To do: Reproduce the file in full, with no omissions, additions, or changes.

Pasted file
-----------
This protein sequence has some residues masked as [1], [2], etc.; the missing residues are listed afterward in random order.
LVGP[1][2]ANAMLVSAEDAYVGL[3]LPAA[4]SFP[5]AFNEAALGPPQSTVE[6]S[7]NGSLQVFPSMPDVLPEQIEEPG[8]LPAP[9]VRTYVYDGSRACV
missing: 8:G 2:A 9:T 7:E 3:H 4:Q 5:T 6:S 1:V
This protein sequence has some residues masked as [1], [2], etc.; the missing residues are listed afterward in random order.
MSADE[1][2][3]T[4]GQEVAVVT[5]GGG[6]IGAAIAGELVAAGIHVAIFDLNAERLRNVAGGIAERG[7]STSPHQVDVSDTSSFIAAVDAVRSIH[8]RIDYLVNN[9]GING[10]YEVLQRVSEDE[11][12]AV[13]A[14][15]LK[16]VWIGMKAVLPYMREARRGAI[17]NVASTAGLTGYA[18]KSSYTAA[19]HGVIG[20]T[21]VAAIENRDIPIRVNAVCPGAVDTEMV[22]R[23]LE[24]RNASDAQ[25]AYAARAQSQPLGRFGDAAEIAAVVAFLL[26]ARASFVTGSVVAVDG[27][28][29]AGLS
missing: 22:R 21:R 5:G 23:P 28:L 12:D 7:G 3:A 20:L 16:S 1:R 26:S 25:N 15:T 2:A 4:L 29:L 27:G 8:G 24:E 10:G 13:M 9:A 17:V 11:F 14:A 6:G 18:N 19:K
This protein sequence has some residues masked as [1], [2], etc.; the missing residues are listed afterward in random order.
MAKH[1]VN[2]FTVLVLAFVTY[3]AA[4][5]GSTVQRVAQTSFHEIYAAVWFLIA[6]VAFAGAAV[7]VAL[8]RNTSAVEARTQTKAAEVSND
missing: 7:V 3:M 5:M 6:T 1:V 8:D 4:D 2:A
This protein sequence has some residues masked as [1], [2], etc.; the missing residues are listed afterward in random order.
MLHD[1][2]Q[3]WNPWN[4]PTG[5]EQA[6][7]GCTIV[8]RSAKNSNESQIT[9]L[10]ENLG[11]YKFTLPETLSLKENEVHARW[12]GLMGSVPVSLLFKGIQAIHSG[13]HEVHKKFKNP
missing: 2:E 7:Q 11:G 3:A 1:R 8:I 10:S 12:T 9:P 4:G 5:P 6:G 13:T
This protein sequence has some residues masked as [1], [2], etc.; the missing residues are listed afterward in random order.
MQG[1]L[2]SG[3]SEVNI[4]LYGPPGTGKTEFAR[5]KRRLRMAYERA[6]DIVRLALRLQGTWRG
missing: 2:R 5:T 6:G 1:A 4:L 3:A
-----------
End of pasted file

This protein sequence has some residues masked as [1], [2], etc.; the missing residues are listed afterward in random order.
LVGP[1][2]ANAMLVSAEDAYVGL[3]LPAA[4]SFP[5]AFNEAALGPPQSTVE[6]S[7]NGSLQVFPSMPDVLPEQIEEPG[8]LPAP[9]VRTYVYDGSRACV
missing: 8:G 2:A 9:T 7:E 3:H 4:Q 5:T 6:S 1:V
This protein sequence has some residues masked as [1], [2], etc.; the missing residues are listed afterward in random order.
MSADE[1][2][3]T[4]GQEVAVVT[5]GGG[6]IGAAIAGELVAAGIHVAIFDLNAERLRNVAGGIAERG[7]STSPHQVDVSDTSSFIAAVDAVRSIH[8]RIDYLVNN[9]GING[10]YEVLQRVSEDE[11][12]AV[13]A[14][15]LK[16]VWIGMKAVLPYMREARRGAI[17]NVASTAGLTGYA[18]KSSYTAA[19]HGVIG[20]T[21]VAAIENRDIPIRVNAVCPGAVDTEMV[22]R[23]LE[24]RNASDAQ[25]AYAARAQSQPLGRFGDAAEIAAVVAFLL[26]ARASFVTGSVVAVDG[27][28][29]AGLS
missing: 22:R 21:R 5:G 23:P 28:L 12:D 7:G 3:A 20:L 16:S 1:R 26:S 25:N 15:T 2:A 4:L 29:L 27:G 8:G 24:E 10:G 13:M 9:A 17:V 11:F 14:A 6:G 18:N 19:K
This protein sequence has some residues masked as [1], [2], etc.; the missing residues are listed afterward in random order.
MAKH[1]VN[2]FTVLVLAFVTY[3]AA[4][5]GSTVQRVAQTSFHEIYAAVWFLIA[6]VAFAGAAV[7]VAL[8]RNTSAVEARTQTKAAEVSND
missing: 7:V 3:M 5:M 6:T 1:V 8:D 4:D 2:A
This protein sequence has some residues masked as [1], [2], etc.; the missing residues are listed afterward in random order.
MLHD[1][2]Q[3]WNPWN[4]PTG[5]EQA[6][7]GCTIV[8]RSAKNSNESQIT[9]L[10]ENLG[11]YKFTLPETLSLKENEVHARW[12]GLMGSVPVSLLFKGIQAIHSG[13]HEVHKKFKNP
missing: 2:E 7:Q 11:G 3:A 1:R 8:I 10:S 12:T 9:P 4:G 5:P 6:G 13:T
This protein sequence has some residues masked as [1], [2], etc.; the missing residues are listed afterward in random order.
MQG[1]L[2]SG[3]SEVNI[4]LYGPPGTGKTEFAR[5]KRRLRMAYERA[6]DIVRLALRLQGTWRG
missing: 2:R 5:T 6:G 1:A 4:L 3:A